Today is a fun day in Faux Foodie Fridays. Most of the time, I’m revisiting a restaurant I’ve already been to. My opinion may be altered slightly by an experience that exceeds or fails to meet my expectations, but the expectations are there nonetheless. I walk through the door considering past experiences and hoping for either a change or more of the same.
When I go to a brand new (to me) restaurant, however, I am unencumbered by expectation. It’s a clean slate, an empty plate, an expectation-free zone. This is a rare opportunity for me, because after working for over two years in downtown Greenville I have been to most of the lunch-serving restaurants.
Today, a few co-workers joined me for a walk to Lemongrass Thai Cuisine. Two of them were a bit nervous about trying a new type of food…particularly at a place with a slightly expensive lunch menu that I was unable to give a recommendation to. I think our meal was best summarized by one of these apprehensive individuals who afterwards said, “that was really good. And you know, when you take into account all of the free stuff they give you, it’s not a bad deal.”
Well said, co-worker. Well said. Because if I have one complaint about Lemongrass, it’s that the menu doesn’t clearly describe what you’re going to get. I ordered an entree assuming that it would come with rice. It did, but it would have helpful if the menu had a note: “all entrees served with steamed rice.” Similarly helpful notes could read, “all entrees receive complimentary spring roll” and “free watermelon for everyone!”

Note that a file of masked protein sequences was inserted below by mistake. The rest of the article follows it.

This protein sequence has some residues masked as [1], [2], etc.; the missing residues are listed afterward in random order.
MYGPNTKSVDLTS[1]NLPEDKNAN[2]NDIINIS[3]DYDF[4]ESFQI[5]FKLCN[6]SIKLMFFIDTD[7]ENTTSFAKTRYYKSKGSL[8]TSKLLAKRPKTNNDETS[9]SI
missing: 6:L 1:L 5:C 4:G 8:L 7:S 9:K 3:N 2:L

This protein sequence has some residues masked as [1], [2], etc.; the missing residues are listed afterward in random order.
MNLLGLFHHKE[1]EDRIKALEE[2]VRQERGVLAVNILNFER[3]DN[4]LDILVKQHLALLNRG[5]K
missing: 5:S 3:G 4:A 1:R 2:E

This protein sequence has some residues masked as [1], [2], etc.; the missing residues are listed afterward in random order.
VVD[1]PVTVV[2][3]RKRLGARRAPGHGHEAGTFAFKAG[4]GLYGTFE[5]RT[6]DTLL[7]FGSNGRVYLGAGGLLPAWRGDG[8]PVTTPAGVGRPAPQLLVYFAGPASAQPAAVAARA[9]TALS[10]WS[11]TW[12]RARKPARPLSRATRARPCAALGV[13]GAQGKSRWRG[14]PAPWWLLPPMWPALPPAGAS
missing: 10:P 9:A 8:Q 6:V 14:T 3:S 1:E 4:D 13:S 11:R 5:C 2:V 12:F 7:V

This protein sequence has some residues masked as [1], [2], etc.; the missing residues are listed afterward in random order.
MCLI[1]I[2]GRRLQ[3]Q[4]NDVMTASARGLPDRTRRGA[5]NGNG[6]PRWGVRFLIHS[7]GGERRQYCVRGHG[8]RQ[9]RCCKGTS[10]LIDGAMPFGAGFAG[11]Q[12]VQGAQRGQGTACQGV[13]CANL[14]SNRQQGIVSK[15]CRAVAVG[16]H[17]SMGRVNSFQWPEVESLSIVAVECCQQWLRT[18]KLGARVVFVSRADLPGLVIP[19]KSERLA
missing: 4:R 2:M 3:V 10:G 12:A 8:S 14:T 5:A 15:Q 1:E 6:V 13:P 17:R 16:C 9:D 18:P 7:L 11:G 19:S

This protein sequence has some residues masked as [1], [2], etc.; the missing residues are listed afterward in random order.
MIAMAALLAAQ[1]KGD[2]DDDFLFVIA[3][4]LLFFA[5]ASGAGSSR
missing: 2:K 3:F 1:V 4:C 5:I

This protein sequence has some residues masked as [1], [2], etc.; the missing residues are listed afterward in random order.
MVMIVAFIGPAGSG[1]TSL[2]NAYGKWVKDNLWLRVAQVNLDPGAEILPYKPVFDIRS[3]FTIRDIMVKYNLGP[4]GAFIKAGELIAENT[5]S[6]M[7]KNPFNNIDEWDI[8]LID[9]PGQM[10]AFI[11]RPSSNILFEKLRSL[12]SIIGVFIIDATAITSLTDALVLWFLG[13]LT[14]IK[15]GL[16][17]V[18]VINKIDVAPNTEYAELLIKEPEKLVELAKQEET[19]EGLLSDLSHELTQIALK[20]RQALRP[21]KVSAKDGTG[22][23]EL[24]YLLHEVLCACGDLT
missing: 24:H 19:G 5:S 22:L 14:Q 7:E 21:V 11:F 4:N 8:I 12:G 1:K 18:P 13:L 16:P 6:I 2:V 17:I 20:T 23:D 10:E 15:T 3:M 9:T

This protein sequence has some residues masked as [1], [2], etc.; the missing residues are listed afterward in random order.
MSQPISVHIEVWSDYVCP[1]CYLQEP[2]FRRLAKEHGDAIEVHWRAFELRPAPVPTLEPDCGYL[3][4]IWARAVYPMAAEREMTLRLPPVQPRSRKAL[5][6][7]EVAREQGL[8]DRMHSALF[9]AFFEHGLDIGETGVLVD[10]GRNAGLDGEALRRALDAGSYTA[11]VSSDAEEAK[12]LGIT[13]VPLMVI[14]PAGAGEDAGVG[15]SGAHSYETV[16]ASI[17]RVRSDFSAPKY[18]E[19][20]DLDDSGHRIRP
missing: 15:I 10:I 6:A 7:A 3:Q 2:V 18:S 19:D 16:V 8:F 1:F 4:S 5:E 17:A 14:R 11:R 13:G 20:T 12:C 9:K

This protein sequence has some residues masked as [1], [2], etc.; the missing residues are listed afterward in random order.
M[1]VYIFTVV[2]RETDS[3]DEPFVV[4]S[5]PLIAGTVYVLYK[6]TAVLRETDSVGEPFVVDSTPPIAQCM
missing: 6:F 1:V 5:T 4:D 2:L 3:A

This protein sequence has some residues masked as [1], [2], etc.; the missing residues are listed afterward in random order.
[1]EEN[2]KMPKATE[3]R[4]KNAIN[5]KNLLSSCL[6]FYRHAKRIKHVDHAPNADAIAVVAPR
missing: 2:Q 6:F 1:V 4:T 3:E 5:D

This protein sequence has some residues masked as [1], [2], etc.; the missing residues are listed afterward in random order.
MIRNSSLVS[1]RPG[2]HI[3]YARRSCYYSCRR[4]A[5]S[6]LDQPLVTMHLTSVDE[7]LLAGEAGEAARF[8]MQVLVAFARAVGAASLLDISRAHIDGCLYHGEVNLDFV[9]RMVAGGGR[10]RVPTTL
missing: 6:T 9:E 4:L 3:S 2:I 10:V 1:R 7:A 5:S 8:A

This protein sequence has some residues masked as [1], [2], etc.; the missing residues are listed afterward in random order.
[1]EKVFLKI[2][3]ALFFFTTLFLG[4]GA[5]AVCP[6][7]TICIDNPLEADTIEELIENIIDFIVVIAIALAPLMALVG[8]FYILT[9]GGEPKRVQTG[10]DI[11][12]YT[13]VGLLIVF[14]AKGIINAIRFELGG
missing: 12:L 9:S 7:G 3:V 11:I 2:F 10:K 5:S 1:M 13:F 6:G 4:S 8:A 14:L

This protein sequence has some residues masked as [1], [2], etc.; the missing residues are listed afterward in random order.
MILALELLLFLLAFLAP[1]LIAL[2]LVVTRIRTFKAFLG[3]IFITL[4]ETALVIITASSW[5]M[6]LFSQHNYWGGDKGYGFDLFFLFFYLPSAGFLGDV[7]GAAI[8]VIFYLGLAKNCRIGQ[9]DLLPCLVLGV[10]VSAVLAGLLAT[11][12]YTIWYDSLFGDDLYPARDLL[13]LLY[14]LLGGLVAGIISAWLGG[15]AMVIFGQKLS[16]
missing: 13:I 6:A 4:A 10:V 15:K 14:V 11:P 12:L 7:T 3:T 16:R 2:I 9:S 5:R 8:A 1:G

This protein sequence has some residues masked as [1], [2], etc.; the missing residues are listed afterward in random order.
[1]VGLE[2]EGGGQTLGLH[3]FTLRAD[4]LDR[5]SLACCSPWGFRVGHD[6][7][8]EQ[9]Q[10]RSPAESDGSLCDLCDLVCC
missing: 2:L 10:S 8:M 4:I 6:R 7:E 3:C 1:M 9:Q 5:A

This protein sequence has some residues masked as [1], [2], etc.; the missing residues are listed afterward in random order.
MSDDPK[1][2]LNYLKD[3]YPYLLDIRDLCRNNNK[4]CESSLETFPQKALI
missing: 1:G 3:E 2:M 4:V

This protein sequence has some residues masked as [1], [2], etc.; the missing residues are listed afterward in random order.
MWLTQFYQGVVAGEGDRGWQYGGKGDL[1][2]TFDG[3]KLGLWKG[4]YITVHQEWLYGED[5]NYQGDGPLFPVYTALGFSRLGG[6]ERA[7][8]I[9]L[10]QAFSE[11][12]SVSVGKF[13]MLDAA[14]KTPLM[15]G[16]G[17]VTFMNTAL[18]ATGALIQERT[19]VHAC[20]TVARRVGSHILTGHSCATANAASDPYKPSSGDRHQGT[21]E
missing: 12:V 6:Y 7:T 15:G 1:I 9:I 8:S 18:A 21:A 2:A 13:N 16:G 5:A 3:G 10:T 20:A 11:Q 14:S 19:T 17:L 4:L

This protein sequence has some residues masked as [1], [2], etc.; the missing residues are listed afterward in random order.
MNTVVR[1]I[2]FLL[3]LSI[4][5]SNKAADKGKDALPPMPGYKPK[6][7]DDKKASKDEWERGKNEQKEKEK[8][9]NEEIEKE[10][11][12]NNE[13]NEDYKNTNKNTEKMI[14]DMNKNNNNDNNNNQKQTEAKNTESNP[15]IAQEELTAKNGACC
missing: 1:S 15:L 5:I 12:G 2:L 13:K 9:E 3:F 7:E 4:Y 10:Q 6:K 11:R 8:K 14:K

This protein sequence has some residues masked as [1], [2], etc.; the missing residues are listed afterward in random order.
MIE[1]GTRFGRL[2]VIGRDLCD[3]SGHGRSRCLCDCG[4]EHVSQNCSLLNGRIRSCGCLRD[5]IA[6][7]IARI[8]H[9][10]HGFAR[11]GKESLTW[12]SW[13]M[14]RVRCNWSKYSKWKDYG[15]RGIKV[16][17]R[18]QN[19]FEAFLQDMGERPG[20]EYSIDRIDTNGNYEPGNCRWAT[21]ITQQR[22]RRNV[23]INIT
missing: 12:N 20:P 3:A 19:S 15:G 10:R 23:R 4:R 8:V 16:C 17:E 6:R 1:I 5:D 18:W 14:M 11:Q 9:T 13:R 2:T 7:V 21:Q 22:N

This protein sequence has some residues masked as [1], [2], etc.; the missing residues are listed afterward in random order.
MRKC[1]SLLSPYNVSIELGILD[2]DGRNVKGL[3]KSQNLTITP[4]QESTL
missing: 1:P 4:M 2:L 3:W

If the menu had documented these items, my co-workers would have entered the restaurant with less trepidation. Others, reading the menu at the door, might be more likely to step inside. Of course, the “gifts” of appetizer and dessert, when served as unexpected surprises, may serve to augment the dining experience. I know that we were impressed to see extra (and free!) plates headed our way.
It’s a silly, ridiculous thing to complain about, I know. Aside from that, the food was unanimously declared delicious. I ordered the “ginger special” with chicken. It had carrots, peppers, mushrooms, celery, and baby corn and was served with a side of steamed rice. Fabulous. One of my iPhone-toting co-workers snapped a picture for me: (Sidenote: It’s quite amusing to listen to a pair of graphic designers argue about the best angle and lighting for a quick cell phone picture for me to put on the blog. Ha!)
Everyone else ordered some variety of fried rice (one with chicken, one with shrimp, and one “spicy”), and plans were already underway to make a second trip. I’d say the Lemongrass experiment was a success. 🙂